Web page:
The pertinent question for cryptocurrency advocates is: How do the purveyors and believers in a particular currency similarly get enough people to believe in it, to view it as “real?” And that’s again where the cultural conversation comes in.
It’s why Bitcoin’s culture is filled with ideas, phrases and iconography that help build community. Think of the word “HODL,” or the concept that Bitcoin is “The Honey Badger of Money,” or the almost religious devotion to the mysterious founding father, Satoshi. (By the way, it’s irrelevant that these ideas, like DeFi’s, seem frivolous to traditionalists. They are appropriately in line with the meme culture of the digital age, and consistent with the liberal conventions that internet culture unleashed, as names like Yahoo and Google became corporate mainstays.)
University of Virginia media studies professor Lana Swartz, author of the newly published New Money: How Payment Became Social Media, has some thoughts on all this.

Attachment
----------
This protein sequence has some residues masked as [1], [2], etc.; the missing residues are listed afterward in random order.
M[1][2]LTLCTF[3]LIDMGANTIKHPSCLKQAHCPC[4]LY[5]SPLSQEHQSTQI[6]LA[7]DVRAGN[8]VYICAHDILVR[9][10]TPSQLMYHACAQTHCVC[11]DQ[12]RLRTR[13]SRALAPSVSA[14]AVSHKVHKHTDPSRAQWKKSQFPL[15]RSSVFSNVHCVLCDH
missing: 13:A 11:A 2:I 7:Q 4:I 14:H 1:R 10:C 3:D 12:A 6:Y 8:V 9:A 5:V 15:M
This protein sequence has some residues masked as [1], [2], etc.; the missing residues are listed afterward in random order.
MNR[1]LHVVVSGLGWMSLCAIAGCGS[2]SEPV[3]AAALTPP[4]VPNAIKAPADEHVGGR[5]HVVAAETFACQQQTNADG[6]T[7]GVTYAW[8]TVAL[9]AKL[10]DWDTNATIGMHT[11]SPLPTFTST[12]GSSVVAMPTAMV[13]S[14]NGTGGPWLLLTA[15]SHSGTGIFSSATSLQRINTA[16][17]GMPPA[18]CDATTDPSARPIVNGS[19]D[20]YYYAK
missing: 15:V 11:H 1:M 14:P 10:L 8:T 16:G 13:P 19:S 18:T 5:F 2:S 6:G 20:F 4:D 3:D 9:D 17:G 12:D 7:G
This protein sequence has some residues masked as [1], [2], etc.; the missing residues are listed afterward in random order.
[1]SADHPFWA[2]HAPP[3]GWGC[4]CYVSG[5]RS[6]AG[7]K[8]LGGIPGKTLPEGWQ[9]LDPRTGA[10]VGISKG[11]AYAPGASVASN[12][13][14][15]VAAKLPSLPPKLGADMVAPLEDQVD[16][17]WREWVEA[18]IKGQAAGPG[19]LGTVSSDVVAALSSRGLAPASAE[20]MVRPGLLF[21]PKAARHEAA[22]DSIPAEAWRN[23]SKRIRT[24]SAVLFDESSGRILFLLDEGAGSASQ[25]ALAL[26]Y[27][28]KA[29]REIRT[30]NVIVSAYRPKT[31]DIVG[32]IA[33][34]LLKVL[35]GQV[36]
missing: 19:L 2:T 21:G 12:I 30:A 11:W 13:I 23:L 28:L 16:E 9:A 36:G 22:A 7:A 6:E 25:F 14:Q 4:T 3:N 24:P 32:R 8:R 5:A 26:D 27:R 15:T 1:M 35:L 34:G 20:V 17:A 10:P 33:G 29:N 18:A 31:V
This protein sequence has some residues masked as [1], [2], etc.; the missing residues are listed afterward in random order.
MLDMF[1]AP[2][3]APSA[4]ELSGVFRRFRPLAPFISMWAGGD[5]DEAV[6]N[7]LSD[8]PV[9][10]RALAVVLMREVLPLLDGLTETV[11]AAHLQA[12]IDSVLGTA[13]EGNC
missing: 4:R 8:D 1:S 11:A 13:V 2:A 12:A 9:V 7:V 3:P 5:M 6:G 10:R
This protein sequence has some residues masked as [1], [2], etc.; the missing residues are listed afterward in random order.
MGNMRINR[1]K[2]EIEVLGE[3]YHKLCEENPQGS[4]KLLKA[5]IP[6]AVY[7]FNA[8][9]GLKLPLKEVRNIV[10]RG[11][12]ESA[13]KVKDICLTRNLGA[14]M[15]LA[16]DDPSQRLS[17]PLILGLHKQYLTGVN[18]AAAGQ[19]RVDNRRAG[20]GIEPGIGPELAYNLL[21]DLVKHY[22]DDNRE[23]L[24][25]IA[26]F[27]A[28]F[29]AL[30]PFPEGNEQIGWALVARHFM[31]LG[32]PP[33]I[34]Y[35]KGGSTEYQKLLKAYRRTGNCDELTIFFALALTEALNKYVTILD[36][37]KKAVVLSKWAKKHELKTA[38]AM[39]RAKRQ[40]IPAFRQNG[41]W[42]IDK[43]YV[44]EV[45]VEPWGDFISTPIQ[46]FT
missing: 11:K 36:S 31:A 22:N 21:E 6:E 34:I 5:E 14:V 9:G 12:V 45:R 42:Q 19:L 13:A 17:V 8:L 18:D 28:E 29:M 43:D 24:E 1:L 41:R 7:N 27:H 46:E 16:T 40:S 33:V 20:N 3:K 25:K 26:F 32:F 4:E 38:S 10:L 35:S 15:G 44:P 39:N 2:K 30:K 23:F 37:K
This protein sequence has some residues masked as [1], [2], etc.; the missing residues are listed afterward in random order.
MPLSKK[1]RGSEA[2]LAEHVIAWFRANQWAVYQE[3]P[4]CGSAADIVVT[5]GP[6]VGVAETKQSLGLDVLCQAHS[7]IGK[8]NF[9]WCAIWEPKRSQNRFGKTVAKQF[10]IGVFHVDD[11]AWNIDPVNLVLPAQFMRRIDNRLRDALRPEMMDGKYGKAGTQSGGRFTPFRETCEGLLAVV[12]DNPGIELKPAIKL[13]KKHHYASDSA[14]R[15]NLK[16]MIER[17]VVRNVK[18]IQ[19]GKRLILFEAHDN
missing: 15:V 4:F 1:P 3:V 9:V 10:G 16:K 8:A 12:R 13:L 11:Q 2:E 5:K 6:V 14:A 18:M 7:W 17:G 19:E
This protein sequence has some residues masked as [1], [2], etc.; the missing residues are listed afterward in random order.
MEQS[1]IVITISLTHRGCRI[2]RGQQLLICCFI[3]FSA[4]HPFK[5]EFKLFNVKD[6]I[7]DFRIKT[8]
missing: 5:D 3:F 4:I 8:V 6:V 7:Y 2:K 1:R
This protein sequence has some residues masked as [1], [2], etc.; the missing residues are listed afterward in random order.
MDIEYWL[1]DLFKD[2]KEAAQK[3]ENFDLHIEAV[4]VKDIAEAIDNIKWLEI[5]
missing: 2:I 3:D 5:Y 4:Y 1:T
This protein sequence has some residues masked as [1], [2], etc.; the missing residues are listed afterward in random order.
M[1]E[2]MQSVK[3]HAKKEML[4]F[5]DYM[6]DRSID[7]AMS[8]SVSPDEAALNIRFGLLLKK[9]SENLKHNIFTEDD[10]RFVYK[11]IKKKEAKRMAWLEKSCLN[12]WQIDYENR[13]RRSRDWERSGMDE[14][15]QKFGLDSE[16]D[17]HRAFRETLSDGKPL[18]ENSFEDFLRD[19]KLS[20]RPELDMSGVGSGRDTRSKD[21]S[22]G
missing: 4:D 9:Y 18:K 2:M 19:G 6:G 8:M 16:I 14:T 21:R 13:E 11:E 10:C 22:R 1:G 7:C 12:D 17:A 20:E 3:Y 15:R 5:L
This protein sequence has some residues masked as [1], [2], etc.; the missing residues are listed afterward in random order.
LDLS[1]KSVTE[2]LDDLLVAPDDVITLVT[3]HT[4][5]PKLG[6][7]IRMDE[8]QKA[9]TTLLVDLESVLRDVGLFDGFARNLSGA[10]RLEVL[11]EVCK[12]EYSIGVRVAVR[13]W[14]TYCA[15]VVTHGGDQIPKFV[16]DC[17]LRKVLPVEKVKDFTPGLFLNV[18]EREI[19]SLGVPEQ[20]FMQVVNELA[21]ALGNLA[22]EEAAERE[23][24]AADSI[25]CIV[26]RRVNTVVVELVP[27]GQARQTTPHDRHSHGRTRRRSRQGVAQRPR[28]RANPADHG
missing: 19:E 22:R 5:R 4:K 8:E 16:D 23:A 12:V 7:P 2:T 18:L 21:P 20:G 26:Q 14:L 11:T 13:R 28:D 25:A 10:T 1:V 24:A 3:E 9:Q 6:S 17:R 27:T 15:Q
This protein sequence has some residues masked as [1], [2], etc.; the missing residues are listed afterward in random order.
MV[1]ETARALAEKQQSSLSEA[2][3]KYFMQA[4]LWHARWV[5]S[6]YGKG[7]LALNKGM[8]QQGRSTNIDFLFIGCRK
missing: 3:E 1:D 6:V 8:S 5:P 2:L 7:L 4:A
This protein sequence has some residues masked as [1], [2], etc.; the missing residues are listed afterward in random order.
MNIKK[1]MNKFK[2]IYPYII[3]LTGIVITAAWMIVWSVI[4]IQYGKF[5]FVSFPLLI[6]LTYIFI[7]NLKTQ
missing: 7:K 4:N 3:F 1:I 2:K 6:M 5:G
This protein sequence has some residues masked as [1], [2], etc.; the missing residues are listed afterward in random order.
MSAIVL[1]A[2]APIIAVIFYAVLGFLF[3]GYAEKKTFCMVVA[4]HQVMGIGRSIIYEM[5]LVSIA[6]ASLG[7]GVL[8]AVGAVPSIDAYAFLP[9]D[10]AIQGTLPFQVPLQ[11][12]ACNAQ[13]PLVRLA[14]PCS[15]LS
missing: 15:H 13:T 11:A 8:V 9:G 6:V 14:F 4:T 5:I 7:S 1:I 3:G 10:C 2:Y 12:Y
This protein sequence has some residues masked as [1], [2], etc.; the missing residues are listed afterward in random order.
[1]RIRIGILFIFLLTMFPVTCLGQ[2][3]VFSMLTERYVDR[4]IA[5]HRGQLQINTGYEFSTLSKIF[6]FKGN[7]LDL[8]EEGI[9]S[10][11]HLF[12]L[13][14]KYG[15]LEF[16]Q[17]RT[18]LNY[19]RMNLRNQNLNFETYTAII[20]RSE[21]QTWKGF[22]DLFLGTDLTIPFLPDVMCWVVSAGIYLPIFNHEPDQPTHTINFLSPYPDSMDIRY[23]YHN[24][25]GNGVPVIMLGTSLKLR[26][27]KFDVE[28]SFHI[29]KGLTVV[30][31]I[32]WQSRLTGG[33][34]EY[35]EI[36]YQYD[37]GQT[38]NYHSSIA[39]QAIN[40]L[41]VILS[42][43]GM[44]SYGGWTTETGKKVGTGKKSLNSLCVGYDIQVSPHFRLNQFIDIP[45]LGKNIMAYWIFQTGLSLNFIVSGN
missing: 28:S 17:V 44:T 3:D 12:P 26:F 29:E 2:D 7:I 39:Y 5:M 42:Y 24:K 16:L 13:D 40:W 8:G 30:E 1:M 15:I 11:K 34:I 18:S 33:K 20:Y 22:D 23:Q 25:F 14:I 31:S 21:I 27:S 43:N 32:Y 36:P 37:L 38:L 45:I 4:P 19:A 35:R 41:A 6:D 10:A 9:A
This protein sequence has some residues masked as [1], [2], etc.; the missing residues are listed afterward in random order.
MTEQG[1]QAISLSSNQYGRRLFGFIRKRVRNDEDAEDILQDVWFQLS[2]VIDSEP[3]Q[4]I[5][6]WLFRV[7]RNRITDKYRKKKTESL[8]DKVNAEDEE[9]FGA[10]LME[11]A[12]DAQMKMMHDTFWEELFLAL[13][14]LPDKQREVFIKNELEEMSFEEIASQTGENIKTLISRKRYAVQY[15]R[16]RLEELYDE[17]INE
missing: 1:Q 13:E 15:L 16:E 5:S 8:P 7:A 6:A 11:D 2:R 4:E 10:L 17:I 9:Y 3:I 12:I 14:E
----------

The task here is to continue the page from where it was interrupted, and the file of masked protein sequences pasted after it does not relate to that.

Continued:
As the second guest on this week’s podcast, she reflected on the very early research that she and two colleagues did into Bitcoin’s culture in 2013. At that time, she said, “there was a real fixation on the idea that Bitcoin would be free from human institutions, free from human foibles and free from the need for human governance. … But then all these early Bitcoin people ever really did was to talk and create community, and create ways to govern themselves, and create ways to think about this project.”
It’s a great insight. Money is inseparable from community, and community is about values, the expression of which involves governance. (Not government per se, but governance.)
This brings us full circle to DeFi, where tribes conduct meme warfare on Twitter and elsewhere to promote their tokens. Each of those tokens is tied to a protocol, which offers a different form of governance.
The difference with traditional money is that the enforcement of each token’s particular governance model comes via a decentralized network rather than the centralized institutions of a nation-state.
That shift is what makes it so promising. But it’s also why the cultural creation process is so challenging, as it must compete with the giant mindshare that traditional finance occupies. It’s why the meme-ing must continue.
Dinner Is Served: Here’s What DeFi’s Food-Meme Tokens Bring To The Table
Food-themed meme tokens are the latest craze in the DeFi world. Here’s a look at the structure of the most popular ones.